Monday, February 16, 2009

Salvadoran expats' role in the elections

The New York Times published a story on Friday about how Salvadorans living in the US get involved in the elections in their home country. After noting that both FMLN and ARENA supporters have campaigned in the US, the article explains why:

While Salvadorans who remain here can’t vote in their native country, they can call relatives and press them to vote for a favored candidate. That is what they are doing, Salvadorans here say, and perhaps the reason they do so with urgency and ardor is that homeland politics is not just a matter of sporting interest.

One of the major concerns among many Salvadorans in the United States is that the money they send home — $3.8 billion in 2008 — no longer goes as far because of inflation in El Salvador, which the C.I.A.’s World Factbook put at 8 percent for 2008. They worry about the declining earnings of Salvadoran farmers because of continental trade agreements, about distances relatives have to travel for clean water, about endemic corruption.

“There’s more of a crisis in El Salvador than there is here,” Daniel Navas, a 45-year-old construction worker in Port Chester and organizer of the Jan. 11 rally, said in an interview two weeks later.

The large number of Salvadorans here translates into a greater number of relatives back home to cajole.

Salvadorans living outside of El Salvador can vote in the elections only if they have a national identity card (DUI) and return to the country on election day to vote. There will be a voting center in San Salvador where they can cast their vote pursuant to a measure adopted last week by the National Assembly. This is expected to extend the right to vote to 39,000 Salvadorans living outside the country if they decide to return home on March 15.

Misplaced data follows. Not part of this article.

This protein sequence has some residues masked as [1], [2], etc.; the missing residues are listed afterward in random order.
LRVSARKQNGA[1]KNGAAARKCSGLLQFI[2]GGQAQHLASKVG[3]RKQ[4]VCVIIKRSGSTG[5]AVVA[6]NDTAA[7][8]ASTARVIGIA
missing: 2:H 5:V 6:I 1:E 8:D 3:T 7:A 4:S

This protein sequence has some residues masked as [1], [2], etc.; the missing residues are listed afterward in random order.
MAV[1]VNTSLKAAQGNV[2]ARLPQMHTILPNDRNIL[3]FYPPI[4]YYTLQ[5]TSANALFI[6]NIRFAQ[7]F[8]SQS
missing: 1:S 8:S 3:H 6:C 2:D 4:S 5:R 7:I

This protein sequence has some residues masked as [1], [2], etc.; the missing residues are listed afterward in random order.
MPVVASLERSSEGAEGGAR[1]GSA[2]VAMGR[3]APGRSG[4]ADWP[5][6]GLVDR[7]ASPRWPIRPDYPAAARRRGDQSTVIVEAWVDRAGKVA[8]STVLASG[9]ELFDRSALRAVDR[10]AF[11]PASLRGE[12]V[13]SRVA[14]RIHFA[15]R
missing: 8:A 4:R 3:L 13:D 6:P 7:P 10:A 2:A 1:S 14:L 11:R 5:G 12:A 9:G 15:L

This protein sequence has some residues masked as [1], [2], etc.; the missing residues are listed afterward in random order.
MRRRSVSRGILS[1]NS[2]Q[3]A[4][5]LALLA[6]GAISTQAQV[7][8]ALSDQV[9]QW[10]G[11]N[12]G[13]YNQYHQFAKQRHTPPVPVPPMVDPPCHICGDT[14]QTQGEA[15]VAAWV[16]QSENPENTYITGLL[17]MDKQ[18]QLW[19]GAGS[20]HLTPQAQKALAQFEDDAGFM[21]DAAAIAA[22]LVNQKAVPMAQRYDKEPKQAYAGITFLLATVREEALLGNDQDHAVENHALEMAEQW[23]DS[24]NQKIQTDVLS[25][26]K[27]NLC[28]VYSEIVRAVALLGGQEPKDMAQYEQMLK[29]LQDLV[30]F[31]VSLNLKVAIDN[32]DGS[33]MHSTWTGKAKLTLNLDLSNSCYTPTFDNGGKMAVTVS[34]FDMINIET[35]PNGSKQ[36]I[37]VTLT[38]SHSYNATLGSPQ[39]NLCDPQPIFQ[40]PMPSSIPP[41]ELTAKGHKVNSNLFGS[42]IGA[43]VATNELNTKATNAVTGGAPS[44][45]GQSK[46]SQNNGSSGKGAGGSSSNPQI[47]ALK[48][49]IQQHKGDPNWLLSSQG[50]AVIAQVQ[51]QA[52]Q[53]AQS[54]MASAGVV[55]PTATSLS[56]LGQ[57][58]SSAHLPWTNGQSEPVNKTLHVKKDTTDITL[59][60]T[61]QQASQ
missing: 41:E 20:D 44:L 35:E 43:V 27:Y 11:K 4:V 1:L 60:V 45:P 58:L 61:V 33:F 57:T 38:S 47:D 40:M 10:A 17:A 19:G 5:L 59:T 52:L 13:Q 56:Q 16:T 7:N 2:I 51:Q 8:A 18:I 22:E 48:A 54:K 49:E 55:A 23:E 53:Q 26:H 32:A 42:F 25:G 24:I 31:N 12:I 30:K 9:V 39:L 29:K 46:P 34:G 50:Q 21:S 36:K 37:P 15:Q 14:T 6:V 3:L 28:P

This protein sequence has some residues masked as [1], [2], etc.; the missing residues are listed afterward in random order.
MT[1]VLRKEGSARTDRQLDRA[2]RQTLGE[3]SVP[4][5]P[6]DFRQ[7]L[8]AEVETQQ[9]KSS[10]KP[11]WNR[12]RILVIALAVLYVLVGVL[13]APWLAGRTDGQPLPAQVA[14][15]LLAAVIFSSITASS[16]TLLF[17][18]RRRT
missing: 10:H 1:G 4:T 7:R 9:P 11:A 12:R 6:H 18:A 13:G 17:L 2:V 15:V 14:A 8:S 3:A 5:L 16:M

7 comments:

Anonymous said...

amigosdemauricio.com

mauriciofunespresidente.com

George Fulmore said...

Tim: Don't know if you are aware of it, but current radio ads in El Salvador are involving President Obama, with the FMLN saying that it is time for change in El Salvador, as it has been in the U.S., and Arena countering that FMLN is much more radical than Obama. The latter, of course, makes those of us who followed the U.S. Presidential campaign laugh, as the Republican hit squads repeatedly tried to make the case that Obama had "radical roots." Scare tactics did not work in the U.S. election. The bulk of people did not buy them. Arena is defensively looking for a rebuttal to the FMLN ads. Maybe another reader has more to add about this current event.

Anonymous said...

you are absolutely right george fulmore, the phenomena is called:
campaña sucia
the blog el trompudo has more info on it, though it goes to the extreme of becoming radical itself...although it offers some interesting observations and point of views.
you can look it up yourself, though, i'm afraid, it is only in spanish, with a heavy blend of salvadoran slang.

www.pijazo.blogspot.com

Anonymous said...

"There’s more of a crisis in El Salvador than there is here,” Daniel Navas, a 45-year-old construction worker in Port Chester"

This shows the disconnection and lack of understanding of the situation in El Salvador, by those living abroad, who probably cannot or do not visit el salvador regularly.

First,the crisis in the US is far more reaching than what is being felt in E.S. so far.

Maybe he meant that E.S. is poorer than the US. No discussion there.

But those who live abroad mostly have a distorted view of El Salvador. If it is not attributable to their past experiences in the war, it is due to their lack of physical contact by not going to ES with regularity.

And then there is the fact that if they send remittances, the recipients will always say that the crisis is awful and they need more remittances.

While they languish away in hammocks, with their new tennis shoes which they do not want to get dirty by working the land.

Any surprise that this guy is saying that the international economic crisis is worse in ES than in the US?

Senor Pescado said...

yes, sad but true, not muck work due to remittances and how obese the city folk have become,
even closed typico restaurants for fast food crap